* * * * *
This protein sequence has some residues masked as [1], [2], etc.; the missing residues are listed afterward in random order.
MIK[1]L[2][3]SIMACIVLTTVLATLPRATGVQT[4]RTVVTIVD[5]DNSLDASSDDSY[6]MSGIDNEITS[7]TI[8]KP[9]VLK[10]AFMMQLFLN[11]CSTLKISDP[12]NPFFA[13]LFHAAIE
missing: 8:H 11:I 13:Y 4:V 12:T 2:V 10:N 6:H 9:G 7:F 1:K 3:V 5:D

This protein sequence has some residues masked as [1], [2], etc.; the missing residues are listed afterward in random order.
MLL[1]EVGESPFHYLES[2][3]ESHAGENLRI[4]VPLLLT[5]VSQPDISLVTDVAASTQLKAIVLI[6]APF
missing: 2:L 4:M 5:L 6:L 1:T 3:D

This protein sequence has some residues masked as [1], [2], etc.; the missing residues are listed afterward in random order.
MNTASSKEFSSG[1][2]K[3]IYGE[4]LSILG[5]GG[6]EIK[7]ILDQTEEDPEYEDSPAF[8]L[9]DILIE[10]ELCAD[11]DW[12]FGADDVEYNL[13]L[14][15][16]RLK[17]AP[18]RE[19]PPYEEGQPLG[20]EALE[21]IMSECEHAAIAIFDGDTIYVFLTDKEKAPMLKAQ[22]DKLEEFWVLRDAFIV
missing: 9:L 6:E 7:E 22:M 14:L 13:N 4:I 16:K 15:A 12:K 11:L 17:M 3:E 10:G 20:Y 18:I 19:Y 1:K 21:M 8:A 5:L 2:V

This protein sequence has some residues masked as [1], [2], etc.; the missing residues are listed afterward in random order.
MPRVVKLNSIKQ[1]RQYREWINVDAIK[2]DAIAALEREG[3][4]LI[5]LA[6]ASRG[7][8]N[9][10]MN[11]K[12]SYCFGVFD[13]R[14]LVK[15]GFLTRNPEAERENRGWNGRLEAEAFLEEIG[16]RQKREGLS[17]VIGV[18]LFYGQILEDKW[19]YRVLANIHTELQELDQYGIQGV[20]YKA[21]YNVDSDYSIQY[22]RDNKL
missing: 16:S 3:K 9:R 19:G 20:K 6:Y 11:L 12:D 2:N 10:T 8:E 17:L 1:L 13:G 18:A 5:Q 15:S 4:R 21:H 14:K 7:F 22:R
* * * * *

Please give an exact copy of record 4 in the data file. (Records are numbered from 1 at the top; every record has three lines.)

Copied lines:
This protein sequence has some residues masked as [1], [2], etc.; the missing residues are listed afterward in random order.
MPRVVKLNSIKQ[1]RQYREWINVDAIK[2]DAIAALEREG[3][4]LI[5]LA[6]ASRG[7][8]N[9][10]MN[11]K[12]SYCFGVFD[13]R[14]LVK[15]GFLTRNPEAERENRGWNGRLEAEAFLEEIG[16]RQKREGLS[17]VIGV[18]LFYGQILEDKW[19]YRVLANIHTELQELDQYGIQGV[20]YKA[21]YNVDSDYSIQY[22]RDNKL
missing: 16:S 3:K 9:R 19:G 20:K 6:Y 11:L 12:D 2:N 10:T 8:E 17:L 1:L 13:G 18:A 5:Q 15:S 4:R 21:H 14:K 7:F 22:R